Take the 2-minute tour ×
Biology Stack Exchange is a question and answer site for biology researchers, academics, and students. It's 100% free, no registration required.

I'm programming an implementation of an algorithm for pattern matching in RNA structures. The algorithm assumes the following types of base pairs:

  • Plain: No base pairs (just the primary structure of the RNA)
  • Single: Each base can be connected to at most one other base
  • Multiple: Each base can be maximally connected to a number of other bases (where 'number' can be constant or infinite)

Although there is no problem with the implementation of the above types of base pairs (apart from the probable high computation complexity), I wonder if all of them were observed in real RNAs?

In particular, I'm interested in the following cases:

  • A base pair between two adjacent bases i,j.
  • One base (i) which connected to two different bases (j,k) (i is not adjacent to j or/and k).
  • One base (i) which connected to more than two different bases, all of them not adjacent to i.

Can these exist? Some of them? If they can, how common is their existence?

share|improve this question

2 Answers 2

up vote 1 down vote accepted

A base pair between two adjacent bases i,j.

It is not possible. To form an intramolecular hydrogen bond, the RNA has to bend. The persistence length i.e. the minimum length of the chain required for bending, is around 4 bases for ssRNA (I am not very sure about this number. At this moment I am not able to locate the exact reference. I remember this number from the back of my head which I heard somewhere).

One base (i) which connected to two different bases (j,k) (i is not adjacent to j or/and k).

It is definitely possible for one pair after considering the persistence length. If a single base is bound to more than two bases then atleast one interaction should have to form a non Watson-Crick type bonding, as indicated by Mad Scientist.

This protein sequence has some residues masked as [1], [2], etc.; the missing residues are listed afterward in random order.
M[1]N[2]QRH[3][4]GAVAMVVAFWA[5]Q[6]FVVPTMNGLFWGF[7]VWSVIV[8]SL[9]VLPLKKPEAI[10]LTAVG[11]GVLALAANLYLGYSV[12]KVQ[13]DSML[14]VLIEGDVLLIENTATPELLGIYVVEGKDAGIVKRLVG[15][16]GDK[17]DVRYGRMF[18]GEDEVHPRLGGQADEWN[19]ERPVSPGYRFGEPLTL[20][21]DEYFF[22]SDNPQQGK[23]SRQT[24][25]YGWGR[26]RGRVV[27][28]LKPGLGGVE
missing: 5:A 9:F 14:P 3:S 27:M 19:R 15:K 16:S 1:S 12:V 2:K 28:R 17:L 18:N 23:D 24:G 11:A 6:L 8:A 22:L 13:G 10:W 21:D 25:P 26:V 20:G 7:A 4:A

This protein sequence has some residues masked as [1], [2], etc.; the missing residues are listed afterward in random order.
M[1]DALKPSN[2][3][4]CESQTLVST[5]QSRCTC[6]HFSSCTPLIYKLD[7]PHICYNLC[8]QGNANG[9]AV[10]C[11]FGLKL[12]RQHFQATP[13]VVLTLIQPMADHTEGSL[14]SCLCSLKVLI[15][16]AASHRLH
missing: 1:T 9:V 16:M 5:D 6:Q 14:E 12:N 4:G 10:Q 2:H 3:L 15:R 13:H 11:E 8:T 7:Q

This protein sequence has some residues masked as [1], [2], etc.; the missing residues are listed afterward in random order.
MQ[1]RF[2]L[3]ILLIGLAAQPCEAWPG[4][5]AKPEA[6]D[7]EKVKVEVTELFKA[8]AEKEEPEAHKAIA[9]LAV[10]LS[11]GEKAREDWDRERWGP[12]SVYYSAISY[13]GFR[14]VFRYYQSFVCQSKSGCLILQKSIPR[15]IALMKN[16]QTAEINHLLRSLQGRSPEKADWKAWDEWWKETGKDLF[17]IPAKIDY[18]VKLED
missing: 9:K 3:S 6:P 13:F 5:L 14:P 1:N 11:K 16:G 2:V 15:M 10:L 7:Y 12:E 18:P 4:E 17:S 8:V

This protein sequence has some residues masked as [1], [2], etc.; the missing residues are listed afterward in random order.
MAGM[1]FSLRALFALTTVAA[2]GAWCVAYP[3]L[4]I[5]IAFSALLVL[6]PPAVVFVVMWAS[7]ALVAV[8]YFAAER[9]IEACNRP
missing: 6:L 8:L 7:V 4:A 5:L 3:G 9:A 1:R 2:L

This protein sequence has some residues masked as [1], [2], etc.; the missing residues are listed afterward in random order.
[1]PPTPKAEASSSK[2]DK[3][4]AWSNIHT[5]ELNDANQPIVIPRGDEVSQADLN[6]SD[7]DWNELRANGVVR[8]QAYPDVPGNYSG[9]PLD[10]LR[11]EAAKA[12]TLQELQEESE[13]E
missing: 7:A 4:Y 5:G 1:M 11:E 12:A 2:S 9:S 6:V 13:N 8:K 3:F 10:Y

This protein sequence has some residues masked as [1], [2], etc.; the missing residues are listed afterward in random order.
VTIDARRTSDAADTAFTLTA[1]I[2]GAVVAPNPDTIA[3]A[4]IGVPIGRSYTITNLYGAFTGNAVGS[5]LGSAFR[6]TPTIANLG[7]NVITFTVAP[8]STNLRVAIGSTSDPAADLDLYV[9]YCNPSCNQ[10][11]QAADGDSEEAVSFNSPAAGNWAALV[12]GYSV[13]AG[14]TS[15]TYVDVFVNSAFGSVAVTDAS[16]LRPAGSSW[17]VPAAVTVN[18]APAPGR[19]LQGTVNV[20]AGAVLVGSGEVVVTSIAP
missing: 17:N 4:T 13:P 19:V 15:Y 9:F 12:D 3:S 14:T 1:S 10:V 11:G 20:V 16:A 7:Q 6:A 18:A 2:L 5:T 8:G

One base (i) which connected to more than two different bases, all of them not adjacent to i

Very less likely. There are no known reports. Even if it happens, the bond will be weak because of limitation in the number of H-bond donor/acceptor sites in the bases.

share|improve this answer

By far the most common type of base pair is the Watson-Crick base pair in an RNA helix. Those are comparably easy to predict, e.g. Mfold and the Vienna RNA package can do this.

Base triples, three nucleobases that form hydrogen bonds to each other are not uncommon in RNAs with a complex tertiary structure. There is even a database of RNA triples, though this one also contains triples where not all three bases make contact with each other.

There are also quadruplexes, but there each base only makes contact with two other bases. I don't know if there are any structures where one base makes contact with more than two other ones.

share|improve this answer

Your Answer

 
discard

By posting your answer, you agree to the privacy policy and terms of service.

Not the answer you're looking for? Browse other questions tagged or ask your own question.